Your building geometry is not clear from your description. Solar shading works as planned at noon, but at other times of day the sun is closer to the horizon, so you may or may not be as well-shaded as you think, at times other than the summer solstice. A SHGC difference of 0.09 will make a difference but if you're going for code-minimum construction it probably won't be too noticeable. You don't mention U-factor anywhere, that is just as important as SHGC; sometimes U-factor changes with different SHGCs, so that needs to be factored into the equation as well.

  4. user-7034963 | | #4

    Sorry the u factor is the same for all the options. .28 or so depending on grids or not. The options to reduce SHGC do not change the u factor.

    Does the geometry matter or just the number of windows in each orientation? It is an L shaped house to maximize southern exposure on a lot where the street is to the East and the Backyard is to the West.

    A Southern window with a significant overhang blocks the sun for much more than just noon according to the shading software I looked at. I have looked at the June-September numbers and see how they vary. What I have seen was over 8 hours in June. We typically have 4 months of a/c.

    I have an energy rater and unfortunately every question takes a week to get an answer. They use Beopt I believe. And despite having a rater, it seems like a second opinion isn't a bad idea.

  5. Robert Opaluch | | #5

    Suggest you look at this site (if you haven't already):
    Sustainable By Design by Christopher Gronbeck. Seattle, Washington.

    The window shading tool is useful, as well as the solar gain numbers for various glazing SHGC per each month for your location.
    The critical month for unwanted summertime heat gains is likely August, maybe September for your climate. I'm not very familiar with your climate so don't have specific suggestions, other than there's plenty of ways to shade windows in addition to your overhang. Solar screens, top-down-bottom up insulating cellular shades, ....

  6. user-7034963 | | #6

    Robert, thank you. That is the site I used for overhang planning. I do plan an external motorized shade on one bank which is the bulk of west windows. There is a 100 year old elm that will help considerably.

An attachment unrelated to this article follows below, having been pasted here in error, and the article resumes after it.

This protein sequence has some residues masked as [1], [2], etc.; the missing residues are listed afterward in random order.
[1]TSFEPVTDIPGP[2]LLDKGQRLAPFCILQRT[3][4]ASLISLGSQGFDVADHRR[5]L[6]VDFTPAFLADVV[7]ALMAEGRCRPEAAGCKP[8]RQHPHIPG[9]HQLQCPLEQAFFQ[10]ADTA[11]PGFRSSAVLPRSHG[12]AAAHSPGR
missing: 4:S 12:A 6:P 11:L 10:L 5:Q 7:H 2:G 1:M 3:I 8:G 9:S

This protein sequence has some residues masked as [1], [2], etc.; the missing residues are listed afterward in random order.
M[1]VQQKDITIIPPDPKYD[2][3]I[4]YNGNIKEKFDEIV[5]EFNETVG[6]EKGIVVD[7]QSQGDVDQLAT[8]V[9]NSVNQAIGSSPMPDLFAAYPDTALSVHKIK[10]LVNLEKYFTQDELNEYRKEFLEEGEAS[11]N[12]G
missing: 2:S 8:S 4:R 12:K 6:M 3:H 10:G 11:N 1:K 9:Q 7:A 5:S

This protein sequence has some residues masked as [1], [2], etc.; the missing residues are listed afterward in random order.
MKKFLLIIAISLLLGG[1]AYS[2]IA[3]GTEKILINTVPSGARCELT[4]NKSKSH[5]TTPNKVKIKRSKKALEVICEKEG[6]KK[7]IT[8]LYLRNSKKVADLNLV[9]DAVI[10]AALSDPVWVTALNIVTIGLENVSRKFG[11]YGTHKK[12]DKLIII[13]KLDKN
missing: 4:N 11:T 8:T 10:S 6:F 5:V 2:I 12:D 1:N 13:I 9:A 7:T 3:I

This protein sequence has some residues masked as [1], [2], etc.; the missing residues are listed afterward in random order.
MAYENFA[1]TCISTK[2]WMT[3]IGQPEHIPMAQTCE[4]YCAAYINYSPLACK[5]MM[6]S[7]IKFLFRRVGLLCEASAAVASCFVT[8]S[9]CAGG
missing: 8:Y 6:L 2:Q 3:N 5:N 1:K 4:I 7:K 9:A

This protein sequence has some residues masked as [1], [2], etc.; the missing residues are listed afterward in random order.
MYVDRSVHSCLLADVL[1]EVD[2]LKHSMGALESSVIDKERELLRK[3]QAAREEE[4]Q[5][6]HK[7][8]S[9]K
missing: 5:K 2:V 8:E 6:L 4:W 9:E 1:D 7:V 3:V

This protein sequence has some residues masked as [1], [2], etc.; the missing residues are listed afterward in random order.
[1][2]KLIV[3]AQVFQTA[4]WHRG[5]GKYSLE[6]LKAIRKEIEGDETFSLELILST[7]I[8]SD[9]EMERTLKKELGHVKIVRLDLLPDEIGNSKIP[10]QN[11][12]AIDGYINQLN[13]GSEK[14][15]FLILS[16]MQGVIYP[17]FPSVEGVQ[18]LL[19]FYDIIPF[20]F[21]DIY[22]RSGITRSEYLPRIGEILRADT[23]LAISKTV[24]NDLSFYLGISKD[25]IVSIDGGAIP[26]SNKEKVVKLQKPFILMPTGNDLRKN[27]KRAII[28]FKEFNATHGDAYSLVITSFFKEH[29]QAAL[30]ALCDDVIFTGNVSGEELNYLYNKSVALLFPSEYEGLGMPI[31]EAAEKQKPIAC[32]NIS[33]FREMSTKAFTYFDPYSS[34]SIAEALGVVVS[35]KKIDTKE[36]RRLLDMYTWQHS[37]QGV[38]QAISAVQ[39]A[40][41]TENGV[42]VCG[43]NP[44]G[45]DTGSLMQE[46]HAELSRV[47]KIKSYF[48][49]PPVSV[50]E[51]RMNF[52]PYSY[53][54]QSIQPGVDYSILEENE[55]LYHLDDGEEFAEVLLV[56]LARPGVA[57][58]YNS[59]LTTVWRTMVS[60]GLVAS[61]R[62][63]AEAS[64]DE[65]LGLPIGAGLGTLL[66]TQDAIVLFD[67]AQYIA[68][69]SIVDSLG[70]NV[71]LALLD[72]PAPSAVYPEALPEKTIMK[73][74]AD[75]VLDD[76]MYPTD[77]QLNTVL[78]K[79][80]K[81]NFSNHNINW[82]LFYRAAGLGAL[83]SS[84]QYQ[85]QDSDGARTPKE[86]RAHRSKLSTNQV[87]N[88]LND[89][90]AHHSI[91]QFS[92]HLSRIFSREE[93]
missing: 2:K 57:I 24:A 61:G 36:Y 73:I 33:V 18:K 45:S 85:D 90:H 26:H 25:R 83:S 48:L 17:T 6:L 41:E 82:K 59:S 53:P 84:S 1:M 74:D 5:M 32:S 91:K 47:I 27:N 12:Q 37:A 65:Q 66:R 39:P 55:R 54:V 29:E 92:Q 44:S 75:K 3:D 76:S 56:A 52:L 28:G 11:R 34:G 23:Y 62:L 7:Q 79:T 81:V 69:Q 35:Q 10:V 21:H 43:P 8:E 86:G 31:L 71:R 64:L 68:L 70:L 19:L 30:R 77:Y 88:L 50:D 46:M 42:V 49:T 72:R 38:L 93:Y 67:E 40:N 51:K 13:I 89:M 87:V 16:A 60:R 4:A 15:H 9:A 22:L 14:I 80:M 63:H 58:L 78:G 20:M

I hadn't used all the other tools and they were very helpful.

    What was interesting to me is that a South window without overhang at all in Raleigh would appear to favor a high SHGC window. The December and January combined exceed the entire a/c season based on kwh of heat. Add in shading and that effect is magnified significantly - like by an order of magnitude. And yes- September is our worst solar gain month - but not our highest electric bill at all as the nights cool enough. Perhaps in heavy southern glazing house, it will be the highest electric bill.

    Putting the shading and heat gain calcs together, I get roughly 11 kwh/m2 for all summer and the gain in the winter is more like 200 kwh/m2. By these numbers, surely I should have clear glass, let alone pay more for low SHGC glass. I know code will not allow clear glass even if I could find it.

    Am I missing something?

  7. Robert Opaluch | | #7


    I wish more people would do the calculations for solar heat gain as you have.

    Missing something? All I can think of is...

    I assume that you have determined that the south-facing windows will get full sun from 9 or 10AM to 2 or 3PM on Dec 21st, or have made adjustments to your solar gain calculations to reflect any shading from other buildings, trees, etc.

    Might be difficult to get higher SHGC windows in your location.

    If windows on various walls are all the same size, if you get higher SHGC windows for the south side, be sure they are installed on that south wall, not mistakenly installed on other walls.

    If you decide to skip the HERO rebate, you might reconsider an active solar hot water system, and use PV instead. Maybe some PV directly heating the hot water, as discussed elsewhere on GBA.

    You could compare the rebate to utility bills, and also take into account your preference about daylighting. Lower SHGC glass also has lower VT.